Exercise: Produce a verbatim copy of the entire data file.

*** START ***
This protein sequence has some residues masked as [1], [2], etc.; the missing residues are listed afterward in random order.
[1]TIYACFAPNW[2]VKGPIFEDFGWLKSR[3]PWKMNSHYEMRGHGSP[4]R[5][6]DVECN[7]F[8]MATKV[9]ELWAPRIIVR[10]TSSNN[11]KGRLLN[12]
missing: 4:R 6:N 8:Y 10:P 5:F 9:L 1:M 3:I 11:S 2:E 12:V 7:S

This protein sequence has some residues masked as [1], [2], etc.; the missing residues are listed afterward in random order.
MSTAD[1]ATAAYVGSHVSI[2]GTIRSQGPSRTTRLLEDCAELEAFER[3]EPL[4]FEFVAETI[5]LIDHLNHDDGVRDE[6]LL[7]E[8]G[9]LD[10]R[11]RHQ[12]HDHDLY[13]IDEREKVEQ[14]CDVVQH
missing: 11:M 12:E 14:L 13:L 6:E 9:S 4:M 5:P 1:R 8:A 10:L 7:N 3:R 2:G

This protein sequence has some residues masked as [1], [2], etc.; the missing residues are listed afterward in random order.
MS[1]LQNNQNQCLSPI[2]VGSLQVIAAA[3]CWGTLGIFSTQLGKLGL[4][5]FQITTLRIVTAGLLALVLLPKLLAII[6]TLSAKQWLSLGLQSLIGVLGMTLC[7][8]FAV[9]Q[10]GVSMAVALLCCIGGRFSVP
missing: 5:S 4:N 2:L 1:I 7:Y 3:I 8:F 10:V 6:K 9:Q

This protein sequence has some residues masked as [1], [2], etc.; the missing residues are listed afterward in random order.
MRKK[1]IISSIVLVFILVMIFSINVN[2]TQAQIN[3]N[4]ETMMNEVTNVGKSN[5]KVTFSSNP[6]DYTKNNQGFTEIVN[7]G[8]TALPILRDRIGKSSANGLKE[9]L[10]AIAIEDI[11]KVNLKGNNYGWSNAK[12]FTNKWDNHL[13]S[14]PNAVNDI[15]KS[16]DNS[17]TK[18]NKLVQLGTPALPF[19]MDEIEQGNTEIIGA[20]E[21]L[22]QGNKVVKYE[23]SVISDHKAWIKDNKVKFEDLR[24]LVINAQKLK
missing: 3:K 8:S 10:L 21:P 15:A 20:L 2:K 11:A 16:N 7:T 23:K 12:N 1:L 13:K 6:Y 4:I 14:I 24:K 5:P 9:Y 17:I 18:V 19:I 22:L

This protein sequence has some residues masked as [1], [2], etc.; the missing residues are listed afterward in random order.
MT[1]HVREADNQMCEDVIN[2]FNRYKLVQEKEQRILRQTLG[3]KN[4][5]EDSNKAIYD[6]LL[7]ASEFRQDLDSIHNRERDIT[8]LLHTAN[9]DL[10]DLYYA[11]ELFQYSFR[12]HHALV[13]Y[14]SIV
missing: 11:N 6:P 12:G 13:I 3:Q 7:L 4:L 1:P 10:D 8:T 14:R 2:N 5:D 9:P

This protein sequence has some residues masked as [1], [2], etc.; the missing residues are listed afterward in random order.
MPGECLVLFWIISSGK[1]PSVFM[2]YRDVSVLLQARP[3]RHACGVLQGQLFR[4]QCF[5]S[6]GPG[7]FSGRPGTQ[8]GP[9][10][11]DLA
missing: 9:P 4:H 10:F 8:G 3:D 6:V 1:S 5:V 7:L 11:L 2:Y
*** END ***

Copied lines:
This protein sequence has some residues masked as [1], [2], etc.; the missing residues are listed afterward in random order.
[1]TIYACFAPNW[2]VKGPIFEDFGWLKSR[3]PWKMNSHYEMRGHGSP[4]R[5][6]DVECN[7]F[8]MATKV[9]ELWAPRIIVR[10]TSSNN[11]KGRLLN[12]
missing: 4:R 6:N 8:Y 10:P 5:F 9:L 1:M 3:I 11:S 2:E 12:V 7:S

This protein sequence has some residues masked as [1], [2], etc.; the missing residues are listed afterward in random order.
MSTAD[1]ATAAYVGSHVSI[2]GTIRSQGPSRTTRLLEDCAELEAFER[3]EPL[4]FEFVAETI[5]LIDHLNHDDGVRDE[6]LL[7]E[8]G[9]LD[10]R[11]RHQ[12]HDHDLY[13]IDEREKVEQ[14]CDVVQH
missing: 11:M 12:E 14:L 13:L 6:E 9:S 4:M 5:P 1:R 8:A 10:L 7:N 3:R 2:G

This protein sequence has some residues masked as [1], [2], etc.; the missing residues are listed afterward in random order.
MS[1]LQNNQNQCLSPI[2]VGSLQVIAAA[3]CWGTLGIFSTQLGKLGL[4][5]FQITTLRIVTAGLLALVLLPKLLAII[6]TLSAKQWLSLGLQSLIGVLGMTLC[7][8]FAV[9]Q[10]GVSMAVALLCCIGGRFSVP
missing: 5:S 4:N 2:L 1:I 7:Y 3:I 8:F 10:V 6:K 9:Q

This protein sequence has some residues masked as [1], [2], etc.; the missing residues are listed afterward in random order.
MRKK[1]IISSIVLVFILVMIFSINVN[2]TQAQIN[3]N[4]ETMMNEVTNVGKSN[5]KVTFSSNP[6]DYTKNNQGFTEIVN[7]G[8]TALPILRDRIGKSSANGLKE[9]L[10]AIAIEDI[11]KVNLKGNNYGWSNAK[12]FTNKWDNHL[13]S[14]PNAVNDI[15]KS[16]DNS[17]TK[18]NKLVQLGTPALPF[19]MDEIEQGNTEIIGA[20]E[21]L[22]QGNKVVKYE[23]SVISDHKAWIKDNKVKFEDLR[24]LVINAQKLK
missing: 3:K 8:S 10:L 21:P 15:A 20:L 2:K 11:A 16:N 7:T 23:K 12:N 1:L 13:K 6:Y 4:I 14:I 24:K 5:P 9:Y 17:I 18:V 19:I 22:L

This protein sequence has some residues masked as [1], [2], etc.; the missing residues are listed afterward in random order.
MT[1]HVREADNQMCEDVIN[2]FNRYKLVQEKEQRILRQTLG[3]KN[4][5]EDSNKAIYD[6]LL[7]ASEFRQDLDSIHNRERDIT[8]LLHTAN[9]DL[10]DLYYA[11]ELFQYSFR[12]HHALV[13]Y[14]SIV
missing: 11:N 6:P 12:G 13:I 3:Q 7:L 4:L 1:P 10:D 8:T 14:R 2:N 5:D 9:P

This protein sequence has some residues masked as [1], [2], etc.; the missing residues are listed afterward in random order.
MPGECLVLFWIISSGK[1]PSVFM[2]YRDVSVLLQARP[3]RHACGVLQGQLFR[4]QCF[5]S[6]GPG[7]FSGRPGTQ[8]GP[9][10][11]DLA
missing: 9:P 4:H 10:F 8:G 3:D 6:V 1:S 5:V 7:L 11:L 2:Y